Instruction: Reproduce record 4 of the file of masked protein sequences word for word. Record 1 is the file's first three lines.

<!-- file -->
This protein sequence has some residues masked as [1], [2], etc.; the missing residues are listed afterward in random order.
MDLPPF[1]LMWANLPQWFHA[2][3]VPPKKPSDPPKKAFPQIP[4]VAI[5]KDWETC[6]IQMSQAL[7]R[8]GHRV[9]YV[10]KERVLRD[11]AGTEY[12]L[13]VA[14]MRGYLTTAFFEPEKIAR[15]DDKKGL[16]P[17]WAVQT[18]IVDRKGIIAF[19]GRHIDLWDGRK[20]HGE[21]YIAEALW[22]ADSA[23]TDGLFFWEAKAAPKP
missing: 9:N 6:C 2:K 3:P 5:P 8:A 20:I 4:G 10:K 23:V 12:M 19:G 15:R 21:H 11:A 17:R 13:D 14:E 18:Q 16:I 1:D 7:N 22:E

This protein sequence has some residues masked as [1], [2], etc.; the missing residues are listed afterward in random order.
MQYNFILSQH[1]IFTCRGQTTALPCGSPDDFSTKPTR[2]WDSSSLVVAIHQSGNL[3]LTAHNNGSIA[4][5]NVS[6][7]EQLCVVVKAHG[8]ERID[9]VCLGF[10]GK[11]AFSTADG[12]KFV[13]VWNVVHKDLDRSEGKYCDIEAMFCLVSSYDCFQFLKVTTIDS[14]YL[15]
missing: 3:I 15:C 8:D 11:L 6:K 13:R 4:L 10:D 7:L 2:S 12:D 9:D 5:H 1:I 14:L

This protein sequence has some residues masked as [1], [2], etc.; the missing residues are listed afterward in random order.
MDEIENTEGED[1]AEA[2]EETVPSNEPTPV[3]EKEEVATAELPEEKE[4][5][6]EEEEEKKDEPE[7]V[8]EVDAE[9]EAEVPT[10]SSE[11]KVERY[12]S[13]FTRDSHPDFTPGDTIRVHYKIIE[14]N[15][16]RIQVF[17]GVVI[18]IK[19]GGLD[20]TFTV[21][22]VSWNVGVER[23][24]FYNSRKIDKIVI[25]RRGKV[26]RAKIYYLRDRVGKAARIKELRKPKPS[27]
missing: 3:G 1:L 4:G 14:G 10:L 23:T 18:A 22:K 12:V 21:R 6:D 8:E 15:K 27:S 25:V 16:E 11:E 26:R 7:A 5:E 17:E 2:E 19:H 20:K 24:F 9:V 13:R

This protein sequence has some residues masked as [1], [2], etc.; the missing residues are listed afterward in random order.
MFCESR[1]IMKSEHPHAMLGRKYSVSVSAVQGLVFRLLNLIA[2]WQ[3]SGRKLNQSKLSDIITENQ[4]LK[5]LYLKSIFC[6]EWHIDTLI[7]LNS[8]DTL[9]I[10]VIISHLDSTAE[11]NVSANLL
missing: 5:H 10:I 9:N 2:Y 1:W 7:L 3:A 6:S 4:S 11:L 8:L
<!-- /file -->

This protein sequence has some residues masked as [1], [2], etc.; the missing residues are listed afterward in random order.
MFCESR[1]IMKSEHPHAMLGRKYSVSVSAVQGLVFRLLNLIA[2]WQ[3]SGRKLNQSKLSDIITENQ[4]LK[5]LYLKSIFC[6]EWHIDTLI[7]LNS[8]DTL[9]I[10]VIISHLDSTAE[11]NVSANLL
missing: 5:H 10:I 9:N 2:Y 1:W 7:L 3:A 6:S 4:S 11:L 8:L